Wednesday, December 31, 2008

Christmas in Amman

I write this to you utterly sated, sprawled in the comfy rattan chair of my favorite café, enveloped in swirling, ethereal clouds of sheesha smoke, the chatter of Arabic lingering around me. I am all alone in the family balcony upstairs, disturbed only the sussorous murmur of men’s voices below. Earlier tonight, I gorged myself at a sushi buffet in Le Meridien, a late Christmas present/early New Year’s gift to myself. My world here is so peaceful, so indurately mundane, I find it difficult to believe a war is waging only a few hours away, over the rolling hills of Palestine. 2000 years ago, shepherds harried their flocks through the fields at night, virgins found shelter in a lonely stable, wise men followed the promise of a star to where a sweet babe lay, in a manager. Now, only the flare of missiles illuminate the night, flickering over a land suffused in suffering, in chaos, in despair…Gaza, under fire. غزه, تحت النار

Amman, too, weeps, flooding the streets with a constant deluge of tears, touching the air with a chill of bitterness. The voices of protests ring in the streets, a melancholy dirge answered only by the echo of war. It is a strange, strange world in which I live. I am no longer alone in my café. A couple has seated themselves at the corner table, sipping cinnamon tea and talking softly in Arabic. Life goes on.

A week ago, it was Christmas. Tomorrow, the eve of the new year will befall us. A week ago, all was light and joy. Christmas carols mingled with Arabic pop on the radio. A week ago, I was planning a menu for Christmas dinner, wandering through the aisles of Safeway, accompanied by Nadia, Jess, and a horde of Arab men I have come to call my friends. We pondered the size of our Butterball turkey, lamented over the quantity of potatoes filling our cart, lingered over choice of brownie mix, argued about the colour of plastic utensils, and laughingly piled the bags into Ahmed’s car. The following morning I arose, languidly, and spent stolen hour in Starbucks, studying Arabic and sipping hot chocolate, waiting for Promod to open its doors.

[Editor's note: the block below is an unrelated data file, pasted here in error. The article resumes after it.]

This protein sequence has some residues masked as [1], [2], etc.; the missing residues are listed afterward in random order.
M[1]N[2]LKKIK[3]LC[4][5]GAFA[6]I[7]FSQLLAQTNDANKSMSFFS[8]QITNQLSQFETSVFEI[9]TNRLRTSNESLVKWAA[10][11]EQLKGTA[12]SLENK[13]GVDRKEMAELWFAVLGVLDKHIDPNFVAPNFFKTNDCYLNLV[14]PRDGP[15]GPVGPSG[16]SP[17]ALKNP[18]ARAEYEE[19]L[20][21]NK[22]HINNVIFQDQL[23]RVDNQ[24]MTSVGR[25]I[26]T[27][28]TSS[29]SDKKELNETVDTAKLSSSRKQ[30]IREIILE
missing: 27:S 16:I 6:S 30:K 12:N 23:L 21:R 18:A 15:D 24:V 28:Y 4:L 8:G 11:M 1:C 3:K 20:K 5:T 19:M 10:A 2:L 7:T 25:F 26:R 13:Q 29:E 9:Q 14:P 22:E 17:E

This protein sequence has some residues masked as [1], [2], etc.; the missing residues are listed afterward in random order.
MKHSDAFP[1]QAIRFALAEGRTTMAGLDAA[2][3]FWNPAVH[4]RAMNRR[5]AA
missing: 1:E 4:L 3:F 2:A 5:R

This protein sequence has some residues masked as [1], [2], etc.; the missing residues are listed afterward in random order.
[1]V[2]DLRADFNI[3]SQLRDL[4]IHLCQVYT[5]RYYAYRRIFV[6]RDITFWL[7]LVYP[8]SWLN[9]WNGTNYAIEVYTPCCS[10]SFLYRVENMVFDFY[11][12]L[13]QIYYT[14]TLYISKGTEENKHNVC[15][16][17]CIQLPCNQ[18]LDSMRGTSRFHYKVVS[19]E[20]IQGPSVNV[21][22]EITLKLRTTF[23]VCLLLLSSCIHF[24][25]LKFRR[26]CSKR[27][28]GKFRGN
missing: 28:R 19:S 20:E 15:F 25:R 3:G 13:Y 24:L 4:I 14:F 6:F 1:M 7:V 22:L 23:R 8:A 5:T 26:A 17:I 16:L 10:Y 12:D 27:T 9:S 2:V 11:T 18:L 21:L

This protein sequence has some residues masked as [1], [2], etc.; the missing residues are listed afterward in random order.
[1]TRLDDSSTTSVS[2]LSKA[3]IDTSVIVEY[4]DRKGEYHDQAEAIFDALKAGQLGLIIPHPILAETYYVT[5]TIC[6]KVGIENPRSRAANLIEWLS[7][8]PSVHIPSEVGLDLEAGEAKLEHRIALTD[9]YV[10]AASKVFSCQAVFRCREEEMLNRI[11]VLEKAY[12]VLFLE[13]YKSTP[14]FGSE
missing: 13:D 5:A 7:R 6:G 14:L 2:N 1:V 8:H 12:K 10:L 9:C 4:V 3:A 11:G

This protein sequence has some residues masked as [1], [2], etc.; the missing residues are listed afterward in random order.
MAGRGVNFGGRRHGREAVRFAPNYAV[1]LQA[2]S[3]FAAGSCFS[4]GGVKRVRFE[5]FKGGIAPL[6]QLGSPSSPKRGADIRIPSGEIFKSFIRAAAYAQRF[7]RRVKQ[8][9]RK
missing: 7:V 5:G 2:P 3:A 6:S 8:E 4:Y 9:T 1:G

By noon, the Americans relocated to the domain of the Danes (Nadia’s apartment), bringing with us good cheer, green bean casserole, and the arcane knowledge of the art of turkey preparation. I found myself massaging my first turkey, gently caressing the voluptuous breasts with butter in a somewhat obscene manner. With the turkey in the oven, Jess and I stole away to attend a play prepared by our Iraqi colleagues at work. Entitled the Date Palm and the Witch, it was a raucous affair, made somewhat uncomfortable by the fact that the play represented the American invasion of Iraq, with the witch (Evil American Infidels) destroying the peace of the village, splintering its citizens into warring factions. We left before the end.

On the cab ride back to Shemesani, Jess and I took silly pictures in the cab, amusing the cars around us and memorializing an utterly unconventional Christmas. In Nadia’s flat, we mashed the potatoes, chatted with the arriving guests, restricted the smokers to 6 tiles of the kitchen, and saw Santa Claus walk through the door. Nathan carved the turkey, I photographed the event, and we eventually sat down to a veritable feast. Surrounded by a motley collection of Romanians, Americans, Danes, Jordanians, and most likely a few other unidentified nationalities, I savored the flavor of my lovingly buttered turkey, excessive amounts of mashed potatoes, a toast of wine, and the warmth of friends.